- Constance, a pickpocket played by rapper Awkwafina
- Tammy (Sarah Paulson), a former fence who has worked with Lou and Debbie before but has since retired to suburbia
And so the plot is in motion. The heist itself is the centrepiece of the film, and is quite slick, but I found myself struggling to care.
The moment when I really lost this movie, however, comes earlier. While the gang are getting ready for the job there’s a last minute fly in the ointment as they discover the necklace can only be undone thanks to a special magnet. Oooh, a bit of last minute drama, a need for the plan to be changed? Will there be friction from the group as they realise their cut will be smaller? Could they introduce an expert that Debbie or Lou have history with, adding tension to the crew?
Nope, it turns out that Rihanna’s previously unmentioned little sister is a tech genius and can work out and build a gizmo to stop it on a single subway ride.
If the other films lived by their casts, this one dies by it’s one. Rihanna shows that Battleship wasn’t a blip and acting isn’t for her. Blanchett, Paulson and Kaling are underused and wasted. What’s worse is that Kaling, who I’m a big fan of has now been in two of the weakest movies of the year so far.
Helena Bonham Carter plays a slightly more restrained version of her usual eccentric and Awkwafina is passable as the pickpocket.
It’s only Hathaway’s turn as the slightly vapid and bratty starlet that works well, making the character absurd without going too far and stealing many of her scenes.
The real weakness is Bullock, which is disappointing as I’m a fan of hers. However, here she’s never really likeable or wins you over. In comparison with her cinematic brother she looks brittle and cagey, lacking Clooney’s easy charm and suave delivery. Danny wins people other with smooth charisma, Debbie just wins them over because the plot calls for it.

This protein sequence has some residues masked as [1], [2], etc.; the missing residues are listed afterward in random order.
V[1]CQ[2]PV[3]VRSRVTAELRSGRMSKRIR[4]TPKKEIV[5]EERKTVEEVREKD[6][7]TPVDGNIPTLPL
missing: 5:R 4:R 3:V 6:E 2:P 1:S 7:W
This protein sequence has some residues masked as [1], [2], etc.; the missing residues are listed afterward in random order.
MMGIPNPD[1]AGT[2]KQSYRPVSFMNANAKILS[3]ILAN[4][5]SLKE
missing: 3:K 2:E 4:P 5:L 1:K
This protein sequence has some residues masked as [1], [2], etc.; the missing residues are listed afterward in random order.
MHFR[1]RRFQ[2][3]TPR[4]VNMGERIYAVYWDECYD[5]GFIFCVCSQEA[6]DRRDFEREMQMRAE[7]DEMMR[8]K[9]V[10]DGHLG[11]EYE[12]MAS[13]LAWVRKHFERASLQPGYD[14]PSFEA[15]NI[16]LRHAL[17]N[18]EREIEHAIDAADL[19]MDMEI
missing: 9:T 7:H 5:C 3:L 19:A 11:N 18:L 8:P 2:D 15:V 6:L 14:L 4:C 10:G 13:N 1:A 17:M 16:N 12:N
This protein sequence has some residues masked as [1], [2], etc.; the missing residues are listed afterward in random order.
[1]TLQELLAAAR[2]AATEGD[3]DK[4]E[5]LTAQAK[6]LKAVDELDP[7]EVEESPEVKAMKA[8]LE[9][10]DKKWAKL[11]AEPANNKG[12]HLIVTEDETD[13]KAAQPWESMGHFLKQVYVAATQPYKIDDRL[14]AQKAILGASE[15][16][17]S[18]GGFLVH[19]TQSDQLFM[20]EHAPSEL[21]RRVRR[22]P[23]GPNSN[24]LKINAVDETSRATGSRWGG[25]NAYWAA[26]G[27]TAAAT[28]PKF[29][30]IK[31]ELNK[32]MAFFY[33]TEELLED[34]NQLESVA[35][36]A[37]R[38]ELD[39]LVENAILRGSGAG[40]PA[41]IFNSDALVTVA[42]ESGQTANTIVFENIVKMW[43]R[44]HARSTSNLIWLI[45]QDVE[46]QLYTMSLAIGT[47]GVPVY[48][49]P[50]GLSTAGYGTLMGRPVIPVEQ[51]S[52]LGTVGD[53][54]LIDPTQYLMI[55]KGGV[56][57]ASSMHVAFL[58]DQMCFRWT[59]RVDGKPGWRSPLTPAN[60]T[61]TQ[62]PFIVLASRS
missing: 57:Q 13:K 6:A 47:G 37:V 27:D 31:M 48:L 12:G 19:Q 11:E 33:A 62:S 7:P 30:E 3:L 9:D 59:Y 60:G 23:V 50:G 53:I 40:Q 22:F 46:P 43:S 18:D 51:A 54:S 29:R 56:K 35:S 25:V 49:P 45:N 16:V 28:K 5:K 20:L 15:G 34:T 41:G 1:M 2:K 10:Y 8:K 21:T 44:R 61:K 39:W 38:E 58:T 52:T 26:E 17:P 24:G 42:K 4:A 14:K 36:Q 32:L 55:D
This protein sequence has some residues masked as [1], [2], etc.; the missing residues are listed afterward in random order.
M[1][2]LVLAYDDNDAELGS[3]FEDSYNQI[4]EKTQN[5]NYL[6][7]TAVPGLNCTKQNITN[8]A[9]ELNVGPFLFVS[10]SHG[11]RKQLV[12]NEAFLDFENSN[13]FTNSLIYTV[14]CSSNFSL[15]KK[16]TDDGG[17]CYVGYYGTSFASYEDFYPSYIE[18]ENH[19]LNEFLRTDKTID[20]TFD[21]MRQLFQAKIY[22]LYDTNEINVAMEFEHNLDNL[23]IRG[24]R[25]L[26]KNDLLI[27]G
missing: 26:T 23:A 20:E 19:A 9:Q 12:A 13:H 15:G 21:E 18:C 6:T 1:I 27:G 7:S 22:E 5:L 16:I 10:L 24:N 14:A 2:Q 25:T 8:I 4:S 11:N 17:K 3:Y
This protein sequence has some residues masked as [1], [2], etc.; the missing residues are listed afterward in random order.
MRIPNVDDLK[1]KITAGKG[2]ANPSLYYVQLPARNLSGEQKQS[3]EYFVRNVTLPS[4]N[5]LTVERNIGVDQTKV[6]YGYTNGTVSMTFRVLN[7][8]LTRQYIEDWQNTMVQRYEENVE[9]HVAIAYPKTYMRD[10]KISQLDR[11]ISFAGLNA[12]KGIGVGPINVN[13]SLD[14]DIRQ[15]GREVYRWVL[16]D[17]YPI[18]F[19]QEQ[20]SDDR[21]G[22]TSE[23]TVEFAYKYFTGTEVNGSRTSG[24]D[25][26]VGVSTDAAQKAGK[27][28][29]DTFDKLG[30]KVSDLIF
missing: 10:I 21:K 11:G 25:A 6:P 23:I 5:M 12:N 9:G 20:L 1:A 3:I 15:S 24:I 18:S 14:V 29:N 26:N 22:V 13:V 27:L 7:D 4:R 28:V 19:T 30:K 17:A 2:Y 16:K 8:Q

With a heroine it’s hard to root for the film adds a revenge subplot with Debbie out to get former lover Claude Becker (Richard Armitage) who got her banged up. But it’s hard to view this as too much of a bastard move in a film about con artists, and it seems to be Debbie holding a grudge because someone did to her what she does to countless others.
There are a few laughs and it looks great, but there’s nothing underneath and the characters are so underwritten it’s hard to give a damn. Also, it’s 2018, having a scene where someone has to explain Tinder to Kaling seems out of place, almost like the app had paid to be included?
But by far the film’s worst offence is to be utterly, utterly dull. I gave up giving a damn pretty early on in the movie, and after the heist there are some rather silly twists and turns thrown in for seemingly no good reason.
Verdict: Dull, charmless and lacking warmth. It looks good, and Hathaway is kinda fun, but on the whole it’s all rather flat. 3/10.
Any thoughts? You know what to do. BETEO.
This week saw a teaser trailer and poster drop for next year’s Dumbo, Disney’s live action remake of their 1941 movie. WoM, a huge Disney fan with a soft spot for the big eared elephant is extremely keen to see it, whereas for me it comes nowhere near troubling my “Films I’m Excited For” lists. Here I’m gonna explain why.
1. Not fussed on the original
When I was a little kid, I got massively upset watching the original film because I hated the way the other characters bullied Dumbo and it made me cry. Because of this I kinda ignored the film until I decided to watch and blog about every Disney Classic (these will resume shortly). I was hesitant, but gave it a rewatch.